Ok, sure. It’s not like a mash-up of a Bush speech is the most timely political gesture, but it’s still amusing, especially when done well. This video, by Lenka Clayton, alphabetizes all the words from his 2002 State of the Union addresses. The effect is maddening, frenetic, and comical. Certain words get repeated over and over again (“Afghanistan," "firefighters") and it’s a pleasure to hear the president stutter (“if, if, if, if…”).

Of course we can post such a video to Harriet because it has obvious resonances with some contemporary poetic practice (it’s constraint based, it highlights the “materiality” of language, etc). But even more urgent are the questions it raises with regards to user-generated content on the internet. Much of such work resembles art and poetry, but is clearly not framed or experienced as art or poetry. So how do we read it, and what distinctions do we draw between an Oulipo-inspired poem and those YouTube videos which are certainly Oulipo-inspired, but nonetheless share similarities of technique?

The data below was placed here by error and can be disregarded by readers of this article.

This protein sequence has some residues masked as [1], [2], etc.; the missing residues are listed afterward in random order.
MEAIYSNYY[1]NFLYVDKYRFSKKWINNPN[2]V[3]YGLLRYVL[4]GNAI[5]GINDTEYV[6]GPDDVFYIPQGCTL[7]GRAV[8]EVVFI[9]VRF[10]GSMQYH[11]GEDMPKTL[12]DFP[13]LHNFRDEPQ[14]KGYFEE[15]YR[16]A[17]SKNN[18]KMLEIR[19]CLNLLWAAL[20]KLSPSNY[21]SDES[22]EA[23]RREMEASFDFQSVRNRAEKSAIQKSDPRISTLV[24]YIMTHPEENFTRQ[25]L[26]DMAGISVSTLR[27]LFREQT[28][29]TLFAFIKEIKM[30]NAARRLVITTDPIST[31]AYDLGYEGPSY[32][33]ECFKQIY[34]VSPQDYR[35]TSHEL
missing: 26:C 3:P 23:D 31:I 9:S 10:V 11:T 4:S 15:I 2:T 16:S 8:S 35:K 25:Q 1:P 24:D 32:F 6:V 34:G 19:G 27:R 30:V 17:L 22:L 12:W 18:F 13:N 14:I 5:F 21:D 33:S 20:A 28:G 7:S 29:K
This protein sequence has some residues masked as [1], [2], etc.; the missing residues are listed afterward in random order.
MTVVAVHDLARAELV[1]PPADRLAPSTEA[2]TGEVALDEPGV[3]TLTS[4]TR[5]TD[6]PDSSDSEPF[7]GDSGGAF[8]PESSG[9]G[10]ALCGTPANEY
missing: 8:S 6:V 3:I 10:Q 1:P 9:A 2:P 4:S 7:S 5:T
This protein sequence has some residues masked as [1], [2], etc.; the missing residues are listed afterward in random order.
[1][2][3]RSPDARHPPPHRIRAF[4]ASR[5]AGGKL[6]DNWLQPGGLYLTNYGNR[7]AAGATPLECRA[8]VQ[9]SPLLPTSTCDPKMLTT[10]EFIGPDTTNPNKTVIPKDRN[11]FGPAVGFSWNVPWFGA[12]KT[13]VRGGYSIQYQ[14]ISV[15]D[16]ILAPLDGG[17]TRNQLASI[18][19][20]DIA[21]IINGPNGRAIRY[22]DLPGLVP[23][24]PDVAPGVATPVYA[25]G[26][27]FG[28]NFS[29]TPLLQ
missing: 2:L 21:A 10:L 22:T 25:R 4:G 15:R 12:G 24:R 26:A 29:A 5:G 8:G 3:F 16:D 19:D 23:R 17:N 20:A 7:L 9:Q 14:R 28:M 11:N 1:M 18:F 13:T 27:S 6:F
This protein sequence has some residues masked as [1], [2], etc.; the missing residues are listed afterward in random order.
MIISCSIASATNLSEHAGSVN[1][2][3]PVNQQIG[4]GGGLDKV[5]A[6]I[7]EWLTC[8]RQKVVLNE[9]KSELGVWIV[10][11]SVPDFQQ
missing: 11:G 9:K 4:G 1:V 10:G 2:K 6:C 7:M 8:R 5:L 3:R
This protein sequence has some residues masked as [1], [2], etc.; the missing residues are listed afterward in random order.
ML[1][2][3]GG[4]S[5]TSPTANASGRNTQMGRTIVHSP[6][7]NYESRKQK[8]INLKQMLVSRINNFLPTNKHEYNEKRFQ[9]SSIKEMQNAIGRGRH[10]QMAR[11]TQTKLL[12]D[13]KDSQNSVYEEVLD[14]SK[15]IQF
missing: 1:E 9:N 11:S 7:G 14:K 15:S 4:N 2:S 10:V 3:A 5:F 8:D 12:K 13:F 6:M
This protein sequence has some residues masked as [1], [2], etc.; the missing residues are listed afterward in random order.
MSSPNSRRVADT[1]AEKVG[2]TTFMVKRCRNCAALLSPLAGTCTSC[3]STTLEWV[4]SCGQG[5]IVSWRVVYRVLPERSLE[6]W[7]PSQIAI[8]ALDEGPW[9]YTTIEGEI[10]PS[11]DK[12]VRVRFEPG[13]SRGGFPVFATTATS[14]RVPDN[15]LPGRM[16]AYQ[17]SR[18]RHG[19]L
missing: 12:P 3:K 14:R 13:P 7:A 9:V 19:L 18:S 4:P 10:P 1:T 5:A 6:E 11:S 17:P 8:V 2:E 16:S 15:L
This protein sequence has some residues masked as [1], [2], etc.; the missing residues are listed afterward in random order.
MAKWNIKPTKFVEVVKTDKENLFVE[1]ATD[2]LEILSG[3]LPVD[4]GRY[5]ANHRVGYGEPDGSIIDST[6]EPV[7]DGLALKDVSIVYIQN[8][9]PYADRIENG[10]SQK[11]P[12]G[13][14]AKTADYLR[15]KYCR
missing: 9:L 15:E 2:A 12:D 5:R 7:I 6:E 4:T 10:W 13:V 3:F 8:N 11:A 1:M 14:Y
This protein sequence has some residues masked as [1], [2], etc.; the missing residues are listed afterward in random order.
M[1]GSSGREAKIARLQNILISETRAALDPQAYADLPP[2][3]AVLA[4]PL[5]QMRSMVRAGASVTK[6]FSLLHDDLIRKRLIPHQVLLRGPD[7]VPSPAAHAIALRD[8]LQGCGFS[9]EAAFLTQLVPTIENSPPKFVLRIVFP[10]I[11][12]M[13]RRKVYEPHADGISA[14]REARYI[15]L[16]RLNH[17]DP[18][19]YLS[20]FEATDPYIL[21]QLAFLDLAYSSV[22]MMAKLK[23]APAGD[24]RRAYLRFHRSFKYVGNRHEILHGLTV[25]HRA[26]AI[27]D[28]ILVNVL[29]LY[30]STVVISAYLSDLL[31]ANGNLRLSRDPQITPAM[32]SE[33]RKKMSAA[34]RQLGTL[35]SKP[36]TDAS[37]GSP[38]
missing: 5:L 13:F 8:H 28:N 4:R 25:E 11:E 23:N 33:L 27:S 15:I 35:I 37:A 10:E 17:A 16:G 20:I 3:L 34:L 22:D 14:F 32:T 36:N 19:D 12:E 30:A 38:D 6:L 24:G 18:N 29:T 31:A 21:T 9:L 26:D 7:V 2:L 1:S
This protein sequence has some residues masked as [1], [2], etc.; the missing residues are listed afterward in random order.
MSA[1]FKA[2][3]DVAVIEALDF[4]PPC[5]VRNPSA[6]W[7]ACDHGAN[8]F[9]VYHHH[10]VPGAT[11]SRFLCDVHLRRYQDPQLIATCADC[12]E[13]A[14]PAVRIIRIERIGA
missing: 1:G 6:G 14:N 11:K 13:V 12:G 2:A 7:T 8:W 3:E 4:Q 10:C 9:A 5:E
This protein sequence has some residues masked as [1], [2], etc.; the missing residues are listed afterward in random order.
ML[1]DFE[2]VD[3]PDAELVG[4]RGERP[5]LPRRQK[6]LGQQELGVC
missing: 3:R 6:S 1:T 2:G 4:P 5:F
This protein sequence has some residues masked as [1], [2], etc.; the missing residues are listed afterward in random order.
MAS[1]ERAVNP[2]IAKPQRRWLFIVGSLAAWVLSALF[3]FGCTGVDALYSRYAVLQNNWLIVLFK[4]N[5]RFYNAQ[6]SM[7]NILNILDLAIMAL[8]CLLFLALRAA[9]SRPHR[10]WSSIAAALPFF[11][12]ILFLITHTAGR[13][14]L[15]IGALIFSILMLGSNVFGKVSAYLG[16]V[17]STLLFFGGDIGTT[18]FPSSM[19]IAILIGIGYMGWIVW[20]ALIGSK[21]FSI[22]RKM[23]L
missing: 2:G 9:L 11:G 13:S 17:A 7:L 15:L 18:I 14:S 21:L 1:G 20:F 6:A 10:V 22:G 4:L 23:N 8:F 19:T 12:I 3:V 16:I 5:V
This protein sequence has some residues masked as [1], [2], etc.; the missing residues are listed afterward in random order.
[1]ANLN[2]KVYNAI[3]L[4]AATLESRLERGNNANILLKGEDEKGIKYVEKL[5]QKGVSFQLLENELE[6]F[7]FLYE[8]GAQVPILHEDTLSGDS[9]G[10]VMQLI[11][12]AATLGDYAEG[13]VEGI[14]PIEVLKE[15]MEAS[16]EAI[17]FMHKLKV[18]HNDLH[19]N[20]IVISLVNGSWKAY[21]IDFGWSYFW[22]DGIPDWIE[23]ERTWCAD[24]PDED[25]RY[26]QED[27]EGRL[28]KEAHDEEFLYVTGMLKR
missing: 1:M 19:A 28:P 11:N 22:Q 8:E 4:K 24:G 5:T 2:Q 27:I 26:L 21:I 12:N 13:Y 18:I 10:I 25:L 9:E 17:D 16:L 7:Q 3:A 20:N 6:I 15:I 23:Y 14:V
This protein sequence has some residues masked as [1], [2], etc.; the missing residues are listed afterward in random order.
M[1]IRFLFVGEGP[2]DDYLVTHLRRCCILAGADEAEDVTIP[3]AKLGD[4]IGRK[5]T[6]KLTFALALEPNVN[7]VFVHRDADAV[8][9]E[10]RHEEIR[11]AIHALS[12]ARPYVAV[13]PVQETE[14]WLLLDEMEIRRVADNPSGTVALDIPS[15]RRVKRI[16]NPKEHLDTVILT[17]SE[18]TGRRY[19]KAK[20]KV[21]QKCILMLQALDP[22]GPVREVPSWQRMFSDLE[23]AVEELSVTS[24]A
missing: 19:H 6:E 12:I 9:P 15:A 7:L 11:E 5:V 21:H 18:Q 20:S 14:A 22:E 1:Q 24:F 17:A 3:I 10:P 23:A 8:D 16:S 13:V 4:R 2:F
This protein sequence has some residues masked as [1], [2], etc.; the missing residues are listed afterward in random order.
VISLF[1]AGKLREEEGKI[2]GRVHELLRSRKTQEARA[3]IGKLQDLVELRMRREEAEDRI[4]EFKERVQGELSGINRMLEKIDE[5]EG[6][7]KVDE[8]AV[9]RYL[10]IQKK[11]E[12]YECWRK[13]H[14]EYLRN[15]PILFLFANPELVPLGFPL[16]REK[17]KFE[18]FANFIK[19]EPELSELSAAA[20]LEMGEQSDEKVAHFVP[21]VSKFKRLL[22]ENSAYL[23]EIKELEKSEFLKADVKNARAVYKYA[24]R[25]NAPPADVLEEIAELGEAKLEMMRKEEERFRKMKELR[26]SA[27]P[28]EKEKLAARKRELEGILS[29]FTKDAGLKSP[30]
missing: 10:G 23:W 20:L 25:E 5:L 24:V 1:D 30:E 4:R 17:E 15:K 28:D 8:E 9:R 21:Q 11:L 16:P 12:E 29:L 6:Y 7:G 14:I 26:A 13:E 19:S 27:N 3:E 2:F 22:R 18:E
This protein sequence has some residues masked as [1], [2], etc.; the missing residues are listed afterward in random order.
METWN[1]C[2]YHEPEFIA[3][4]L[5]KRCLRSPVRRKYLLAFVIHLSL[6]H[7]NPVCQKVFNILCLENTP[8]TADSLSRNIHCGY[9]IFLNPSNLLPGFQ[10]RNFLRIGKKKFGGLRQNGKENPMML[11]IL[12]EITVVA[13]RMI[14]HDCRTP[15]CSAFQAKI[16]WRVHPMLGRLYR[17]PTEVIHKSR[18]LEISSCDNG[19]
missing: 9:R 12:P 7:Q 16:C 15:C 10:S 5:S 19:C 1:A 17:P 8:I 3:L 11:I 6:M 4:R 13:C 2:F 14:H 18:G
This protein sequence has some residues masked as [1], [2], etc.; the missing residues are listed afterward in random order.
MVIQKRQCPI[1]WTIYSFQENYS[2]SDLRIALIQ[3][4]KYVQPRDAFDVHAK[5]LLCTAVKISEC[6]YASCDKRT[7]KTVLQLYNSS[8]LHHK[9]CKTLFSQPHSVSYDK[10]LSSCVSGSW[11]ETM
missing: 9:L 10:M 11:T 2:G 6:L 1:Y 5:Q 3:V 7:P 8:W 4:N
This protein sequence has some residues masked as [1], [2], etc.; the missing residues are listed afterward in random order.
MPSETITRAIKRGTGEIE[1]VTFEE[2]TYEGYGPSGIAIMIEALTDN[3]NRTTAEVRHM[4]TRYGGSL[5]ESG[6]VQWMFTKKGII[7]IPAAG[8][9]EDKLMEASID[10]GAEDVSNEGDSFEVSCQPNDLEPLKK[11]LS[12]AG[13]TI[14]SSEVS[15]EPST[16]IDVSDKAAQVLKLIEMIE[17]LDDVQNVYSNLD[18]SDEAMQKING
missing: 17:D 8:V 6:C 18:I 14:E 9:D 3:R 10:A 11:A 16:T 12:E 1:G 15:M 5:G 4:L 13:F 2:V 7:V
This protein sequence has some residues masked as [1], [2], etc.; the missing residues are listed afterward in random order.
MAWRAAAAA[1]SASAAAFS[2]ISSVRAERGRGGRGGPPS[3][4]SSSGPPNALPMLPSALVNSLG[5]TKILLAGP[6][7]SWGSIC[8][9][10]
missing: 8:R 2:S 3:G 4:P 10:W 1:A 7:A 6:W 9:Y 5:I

Originally Published: December 5th, 2010